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30th May 2008
St Augustine. The City of God. The Fountain of Youth. The Atlantic Ocean and Journey's End

The last couple days were a hoot. Our route included a  20 mile cruise along a rails-to-trails in Gainsville. The group moteled in Palatka and strolled the midway at the  Blue Crab Fest.

The last ride was a delight -  a short 35 mile day on scenic, lightly traveled backroads along the water.  Dave and Christina debuted a duet with a few verses of "This Land Is Your Land".  We passed farm folks flinging cantelopes and stopped and refilled at a crossroads called MoleAsses Junction. We reached St Augustine just after Noon. Steve broke out an official Southern Tier jersey he'd carried all the way at the bottom of his back just for this day.

We dropped our gear at "The Pirate" a hospitable, not hostile, hostel in the heart of the old city. The circus formed up one more time for a last fling, filing in traffic over a draw bridge and out a couple miles to the beach.

Eileen and I hiked our bikes over the soft sand and into the warm shallow salt water. ( We'll clean 'em when we get home. ) We touched the front wheels of our bikes together,  smiled and posed for Sherl who had our camera, sharing what she'd call, "a smoochy moment." I snuck a bottle of champagne onto the beach and popped the cork. It was warm but tasty.

The tribe held on as folks dropped out and were picked up by family or friends. We'd pretty much eaten, slept, rode, and sweated together for the past 60 days. Each in their own way kept it all together and helped each other to get here. Sherl's excellent poem at our Victory Dinner was a highlight. Nick offered his 2 cents to anyone who asked for it.

Andy, the Enableator, disaapeared quietly and headed off to a new home he'd yet to see in Chicago. He'll be heading farther North in a few days to help a a group of fewer folks, form up, feed themselves find their way and cooperate with minimum commotion pedaling from Montana to Alaska.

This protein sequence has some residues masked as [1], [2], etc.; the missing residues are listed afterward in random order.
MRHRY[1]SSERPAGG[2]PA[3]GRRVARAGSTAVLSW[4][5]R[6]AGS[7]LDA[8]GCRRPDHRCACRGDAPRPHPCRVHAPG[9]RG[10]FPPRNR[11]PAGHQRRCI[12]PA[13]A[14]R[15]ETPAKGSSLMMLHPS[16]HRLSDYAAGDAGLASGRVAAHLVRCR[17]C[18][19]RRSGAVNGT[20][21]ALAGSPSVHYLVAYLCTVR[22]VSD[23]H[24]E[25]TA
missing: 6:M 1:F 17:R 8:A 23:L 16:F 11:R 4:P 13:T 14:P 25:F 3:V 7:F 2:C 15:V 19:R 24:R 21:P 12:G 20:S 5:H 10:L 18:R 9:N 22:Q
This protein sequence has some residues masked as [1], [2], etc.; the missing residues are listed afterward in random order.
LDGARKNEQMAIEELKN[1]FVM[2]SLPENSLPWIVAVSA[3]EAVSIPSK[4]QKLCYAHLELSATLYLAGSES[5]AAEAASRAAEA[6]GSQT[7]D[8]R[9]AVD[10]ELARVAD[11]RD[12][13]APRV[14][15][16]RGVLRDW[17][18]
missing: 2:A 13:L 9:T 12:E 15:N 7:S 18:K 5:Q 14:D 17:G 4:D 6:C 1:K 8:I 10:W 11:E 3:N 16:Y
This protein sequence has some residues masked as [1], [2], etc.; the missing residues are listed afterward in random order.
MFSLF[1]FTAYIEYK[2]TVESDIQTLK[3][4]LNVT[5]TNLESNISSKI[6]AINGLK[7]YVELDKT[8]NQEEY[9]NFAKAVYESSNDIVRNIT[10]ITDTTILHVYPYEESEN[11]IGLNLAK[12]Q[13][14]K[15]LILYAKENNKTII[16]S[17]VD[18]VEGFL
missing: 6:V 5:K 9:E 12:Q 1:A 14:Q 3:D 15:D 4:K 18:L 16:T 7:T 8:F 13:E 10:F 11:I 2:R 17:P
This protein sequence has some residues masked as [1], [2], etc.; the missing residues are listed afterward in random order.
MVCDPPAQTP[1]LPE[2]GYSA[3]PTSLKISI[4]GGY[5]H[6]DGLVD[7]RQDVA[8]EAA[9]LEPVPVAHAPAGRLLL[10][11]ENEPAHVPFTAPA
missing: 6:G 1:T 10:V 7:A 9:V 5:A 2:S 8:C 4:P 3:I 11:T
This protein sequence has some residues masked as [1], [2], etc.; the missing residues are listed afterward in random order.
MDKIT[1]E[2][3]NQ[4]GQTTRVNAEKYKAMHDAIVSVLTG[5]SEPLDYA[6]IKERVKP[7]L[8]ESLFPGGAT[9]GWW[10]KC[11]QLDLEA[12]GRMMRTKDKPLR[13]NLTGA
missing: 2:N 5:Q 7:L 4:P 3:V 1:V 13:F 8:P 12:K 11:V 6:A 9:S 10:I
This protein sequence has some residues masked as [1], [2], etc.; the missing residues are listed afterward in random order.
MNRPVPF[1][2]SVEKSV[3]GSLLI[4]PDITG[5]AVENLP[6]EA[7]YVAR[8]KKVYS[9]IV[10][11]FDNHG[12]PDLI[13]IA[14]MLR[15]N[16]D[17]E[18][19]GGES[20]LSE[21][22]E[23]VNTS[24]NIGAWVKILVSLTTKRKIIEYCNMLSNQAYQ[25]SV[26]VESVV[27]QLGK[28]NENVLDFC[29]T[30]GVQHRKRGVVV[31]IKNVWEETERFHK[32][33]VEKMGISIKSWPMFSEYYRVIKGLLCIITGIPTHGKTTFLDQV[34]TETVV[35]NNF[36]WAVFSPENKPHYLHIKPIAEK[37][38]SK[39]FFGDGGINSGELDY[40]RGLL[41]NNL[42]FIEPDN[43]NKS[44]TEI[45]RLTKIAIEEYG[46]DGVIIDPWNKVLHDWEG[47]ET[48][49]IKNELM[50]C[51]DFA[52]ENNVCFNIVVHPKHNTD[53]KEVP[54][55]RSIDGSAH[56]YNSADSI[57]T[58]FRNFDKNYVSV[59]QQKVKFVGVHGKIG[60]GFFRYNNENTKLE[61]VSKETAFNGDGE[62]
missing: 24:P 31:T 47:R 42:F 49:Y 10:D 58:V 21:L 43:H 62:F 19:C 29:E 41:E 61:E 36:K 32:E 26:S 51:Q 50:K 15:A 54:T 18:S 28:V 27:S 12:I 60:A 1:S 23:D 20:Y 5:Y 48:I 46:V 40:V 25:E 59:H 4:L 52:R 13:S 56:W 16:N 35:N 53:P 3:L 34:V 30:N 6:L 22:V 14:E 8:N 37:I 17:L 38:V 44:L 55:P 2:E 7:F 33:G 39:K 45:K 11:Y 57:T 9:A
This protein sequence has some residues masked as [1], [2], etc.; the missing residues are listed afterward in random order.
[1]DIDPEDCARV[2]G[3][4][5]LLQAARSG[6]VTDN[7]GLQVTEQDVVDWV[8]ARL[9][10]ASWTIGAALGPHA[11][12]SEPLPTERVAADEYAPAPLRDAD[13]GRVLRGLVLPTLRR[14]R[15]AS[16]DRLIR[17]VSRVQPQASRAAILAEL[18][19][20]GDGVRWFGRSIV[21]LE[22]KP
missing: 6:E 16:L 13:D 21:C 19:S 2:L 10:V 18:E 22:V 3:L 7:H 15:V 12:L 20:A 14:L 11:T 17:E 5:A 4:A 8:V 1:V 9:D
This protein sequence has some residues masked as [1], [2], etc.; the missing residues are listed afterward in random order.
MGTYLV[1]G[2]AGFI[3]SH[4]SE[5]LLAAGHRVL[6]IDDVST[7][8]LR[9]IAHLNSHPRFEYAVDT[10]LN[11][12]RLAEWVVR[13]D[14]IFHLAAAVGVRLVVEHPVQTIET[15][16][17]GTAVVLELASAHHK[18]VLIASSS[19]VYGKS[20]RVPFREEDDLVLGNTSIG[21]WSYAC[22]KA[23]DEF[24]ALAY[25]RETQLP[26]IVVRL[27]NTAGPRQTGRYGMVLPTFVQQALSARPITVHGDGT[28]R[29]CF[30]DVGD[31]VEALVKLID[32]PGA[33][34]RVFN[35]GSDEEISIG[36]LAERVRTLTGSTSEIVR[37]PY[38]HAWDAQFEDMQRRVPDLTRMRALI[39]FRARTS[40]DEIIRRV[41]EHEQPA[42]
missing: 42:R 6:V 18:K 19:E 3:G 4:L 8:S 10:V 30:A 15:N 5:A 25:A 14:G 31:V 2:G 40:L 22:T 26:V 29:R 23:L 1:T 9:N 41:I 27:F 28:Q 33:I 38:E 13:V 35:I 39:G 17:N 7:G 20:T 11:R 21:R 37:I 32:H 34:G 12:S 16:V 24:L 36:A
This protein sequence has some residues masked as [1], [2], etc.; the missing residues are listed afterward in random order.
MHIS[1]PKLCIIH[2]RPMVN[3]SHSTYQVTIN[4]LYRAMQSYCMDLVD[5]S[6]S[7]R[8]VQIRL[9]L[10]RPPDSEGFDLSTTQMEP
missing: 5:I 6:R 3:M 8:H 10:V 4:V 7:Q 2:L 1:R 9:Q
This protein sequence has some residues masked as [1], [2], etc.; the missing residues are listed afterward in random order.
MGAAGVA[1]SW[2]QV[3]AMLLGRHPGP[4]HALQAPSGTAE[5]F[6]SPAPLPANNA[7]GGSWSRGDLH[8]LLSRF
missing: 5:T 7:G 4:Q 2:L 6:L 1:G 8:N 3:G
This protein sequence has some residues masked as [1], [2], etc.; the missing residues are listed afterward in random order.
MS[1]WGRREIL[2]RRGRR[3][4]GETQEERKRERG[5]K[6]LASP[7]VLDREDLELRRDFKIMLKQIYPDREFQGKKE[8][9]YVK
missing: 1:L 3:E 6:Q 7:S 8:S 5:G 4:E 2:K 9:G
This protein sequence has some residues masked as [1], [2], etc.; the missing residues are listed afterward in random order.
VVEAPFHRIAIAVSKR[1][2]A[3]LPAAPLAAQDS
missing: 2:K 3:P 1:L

We said good bye many times and there were some hugs, many smiles and even a few tears.  We gathered the remains for a couple more dinners cooked up by competent chefs, with limitless ingredients and delivered with smiles by hard working waiters.

As we were forming up in the hallway for dinner a young, lean cyclist hefted his bike up the stairs.  Brian from NC speaks with the soft mildly Southern accent, of the Mid Atlantic. Young confident, strong. He could have been from the future or from our own pasts. We invited him to join us. He's on his way South past the Capes and Beaches to Key West, 90 miles from Havana. His buddy from Indiana, "somewhere near Chicago" had dropped out. His friend found camping too creepy. Brian was cheerful about it and seemed happy to continue solo.

He opted to join us and we all relived some moments and replayed the highlights for Brian, trying to communicate despite sweet voiced live music that was too loud. It was good practice trying to distill moments and summarize. in an interesting manner.

The last of the tribal elements dissolved as we rejoined the 21st Century in this Ancient City full of tourists out for a 3 day weekend. Truly, we never thought we were invincible but the many folks in small towns and stops along the way helped sustain the myth that we were something special. That feeling helped get us here too. Maybe we aren't so special but we are TransContinental Cyclists now. For our efforts we're all a few pounds lighter, just a bit leaner; and if not wiser, also a bit more flexible. We don't really look any younger either but we got back in touch with our youth and have pretty good though oddly lined tans.

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